position with one arm trapped underneath her. Kali swung her legs over the
edge of the bed and stood, looking down at the sleeping woman. She looks
so vulnerable, Kali thought, reaching out to brush a handful of blonde
hair out of Hilda's eyes. She pulled her hand back halfway there,
frowning, and quickly walked out of the room.
The sun was barely visible through the trees. Kali zipped her coat
up and pushed her hands deep into the pockets. She ambled across the quad,
oblivious to the few students sprinting by, late to their first classes.
Her footsteps gradually sped up to match the pace of the questions
brawling inside her head. She soon reached the coffeehouse. Her ears
burned from the sudden gust of heat assaulting her as she entered the
lively, noisy building. Scanning the menu quickly for something healthy,
she bought a bag of muffins and two mochas. As she left the cashier yelled
after her, "Ma'am -- ma'am! You forgot your change!"
"Oh, keep it," she called over her shoulder.
"But this is a fifty-dollar bill you gave me!"
Kali doubled back, balancing the mochas in one hand and clenching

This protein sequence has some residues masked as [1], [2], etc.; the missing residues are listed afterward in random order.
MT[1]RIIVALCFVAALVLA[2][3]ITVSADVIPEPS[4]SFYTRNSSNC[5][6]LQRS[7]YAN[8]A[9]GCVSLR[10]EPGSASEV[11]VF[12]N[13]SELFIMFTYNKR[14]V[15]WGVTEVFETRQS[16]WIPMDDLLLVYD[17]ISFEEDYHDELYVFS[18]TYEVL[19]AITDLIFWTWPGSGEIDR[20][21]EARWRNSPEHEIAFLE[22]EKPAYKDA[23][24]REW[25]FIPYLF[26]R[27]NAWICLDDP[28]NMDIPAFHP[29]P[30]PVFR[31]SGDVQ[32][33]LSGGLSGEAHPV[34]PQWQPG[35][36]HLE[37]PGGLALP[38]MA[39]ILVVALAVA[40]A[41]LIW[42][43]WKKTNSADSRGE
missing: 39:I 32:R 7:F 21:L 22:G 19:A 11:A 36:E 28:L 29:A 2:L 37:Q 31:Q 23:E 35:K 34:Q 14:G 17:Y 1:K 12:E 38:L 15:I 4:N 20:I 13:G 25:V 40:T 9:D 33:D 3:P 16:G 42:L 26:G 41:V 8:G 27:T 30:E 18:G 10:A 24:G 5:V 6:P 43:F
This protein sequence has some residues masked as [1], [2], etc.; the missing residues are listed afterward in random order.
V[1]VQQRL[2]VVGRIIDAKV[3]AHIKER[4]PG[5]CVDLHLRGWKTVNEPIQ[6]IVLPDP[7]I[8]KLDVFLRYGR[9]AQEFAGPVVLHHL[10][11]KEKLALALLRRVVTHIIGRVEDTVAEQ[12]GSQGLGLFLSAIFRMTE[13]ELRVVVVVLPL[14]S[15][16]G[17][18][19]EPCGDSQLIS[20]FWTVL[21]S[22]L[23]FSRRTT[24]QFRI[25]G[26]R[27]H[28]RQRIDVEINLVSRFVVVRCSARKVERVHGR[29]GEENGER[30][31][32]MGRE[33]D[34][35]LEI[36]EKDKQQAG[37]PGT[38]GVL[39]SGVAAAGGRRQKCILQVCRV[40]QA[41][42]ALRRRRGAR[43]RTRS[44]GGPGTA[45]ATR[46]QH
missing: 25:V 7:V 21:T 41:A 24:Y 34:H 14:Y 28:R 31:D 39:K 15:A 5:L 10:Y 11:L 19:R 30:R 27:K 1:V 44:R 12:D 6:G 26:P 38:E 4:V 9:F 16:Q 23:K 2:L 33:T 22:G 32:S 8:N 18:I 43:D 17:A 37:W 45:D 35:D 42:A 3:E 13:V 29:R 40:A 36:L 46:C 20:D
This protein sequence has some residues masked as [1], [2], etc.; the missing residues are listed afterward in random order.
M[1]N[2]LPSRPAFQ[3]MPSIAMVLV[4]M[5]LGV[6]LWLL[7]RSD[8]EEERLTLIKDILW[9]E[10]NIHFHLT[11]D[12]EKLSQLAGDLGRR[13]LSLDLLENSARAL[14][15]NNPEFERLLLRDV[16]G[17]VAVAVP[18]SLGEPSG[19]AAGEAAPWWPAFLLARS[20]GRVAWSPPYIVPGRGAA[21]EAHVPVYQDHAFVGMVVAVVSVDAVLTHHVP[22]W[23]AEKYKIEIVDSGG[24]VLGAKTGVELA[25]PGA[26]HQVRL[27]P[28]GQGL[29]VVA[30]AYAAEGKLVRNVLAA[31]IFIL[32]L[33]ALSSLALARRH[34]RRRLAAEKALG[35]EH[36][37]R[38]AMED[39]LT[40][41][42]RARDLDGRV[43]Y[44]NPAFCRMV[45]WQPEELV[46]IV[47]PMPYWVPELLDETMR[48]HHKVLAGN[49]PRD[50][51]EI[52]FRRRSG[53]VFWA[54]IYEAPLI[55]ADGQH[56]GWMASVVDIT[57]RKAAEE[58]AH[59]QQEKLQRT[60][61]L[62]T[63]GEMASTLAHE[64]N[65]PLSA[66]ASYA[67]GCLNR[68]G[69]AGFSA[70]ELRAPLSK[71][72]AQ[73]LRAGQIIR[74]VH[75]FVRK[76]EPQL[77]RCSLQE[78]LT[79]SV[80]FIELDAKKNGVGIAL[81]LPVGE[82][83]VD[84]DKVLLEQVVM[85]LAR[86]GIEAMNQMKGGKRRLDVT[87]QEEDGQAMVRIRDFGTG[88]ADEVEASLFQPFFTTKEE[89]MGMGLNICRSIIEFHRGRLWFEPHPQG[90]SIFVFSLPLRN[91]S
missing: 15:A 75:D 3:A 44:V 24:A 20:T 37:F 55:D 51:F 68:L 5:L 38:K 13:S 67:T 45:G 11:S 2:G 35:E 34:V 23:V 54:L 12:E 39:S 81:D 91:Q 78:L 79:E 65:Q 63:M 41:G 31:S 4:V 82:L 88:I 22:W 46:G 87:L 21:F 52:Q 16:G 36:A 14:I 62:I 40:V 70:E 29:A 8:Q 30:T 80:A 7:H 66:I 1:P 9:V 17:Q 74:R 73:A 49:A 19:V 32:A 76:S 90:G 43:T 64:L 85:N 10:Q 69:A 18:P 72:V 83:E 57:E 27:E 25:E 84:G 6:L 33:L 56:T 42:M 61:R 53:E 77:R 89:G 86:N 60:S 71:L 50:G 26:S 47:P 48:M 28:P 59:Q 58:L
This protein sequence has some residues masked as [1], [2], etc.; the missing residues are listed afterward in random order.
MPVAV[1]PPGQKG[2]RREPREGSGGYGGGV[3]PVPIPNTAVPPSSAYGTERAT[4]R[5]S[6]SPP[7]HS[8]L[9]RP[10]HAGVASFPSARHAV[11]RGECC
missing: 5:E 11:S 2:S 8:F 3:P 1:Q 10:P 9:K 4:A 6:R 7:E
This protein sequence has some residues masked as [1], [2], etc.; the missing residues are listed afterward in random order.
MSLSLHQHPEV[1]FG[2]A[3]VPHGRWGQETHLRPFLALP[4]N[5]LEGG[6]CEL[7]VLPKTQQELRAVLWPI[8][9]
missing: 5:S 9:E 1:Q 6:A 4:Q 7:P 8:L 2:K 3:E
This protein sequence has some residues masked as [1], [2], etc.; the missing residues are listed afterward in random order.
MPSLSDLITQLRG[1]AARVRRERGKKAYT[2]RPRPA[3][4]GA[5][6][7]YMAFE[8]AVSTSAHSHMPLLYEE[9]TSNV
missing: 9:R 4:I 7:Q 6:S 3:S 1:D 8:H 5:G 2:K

the bag between her teeth, and stuffed the wad of change into her pocket.
As she headed back outside, pulling the bag out of her mouth to balance
its weight better, a smooth voice caught her ear. She recognized it, but
just barely, as the voice she'd heard screaming downstairs the day before.
Kali froze in her tracks, listening closely.
The man was walking along with the Dean, nearly jogging to keep up
with her. "Look, Ms. Newman, if you found out that your children were
livin' with, say, members of an established cult, or people with dangerous
criminal records, wouldn't you be worried about what they might be
learnin' from those people? They might turn out to the be the nicest
people in the world, ah'm not sayin' that, but wouldn't you say there'd be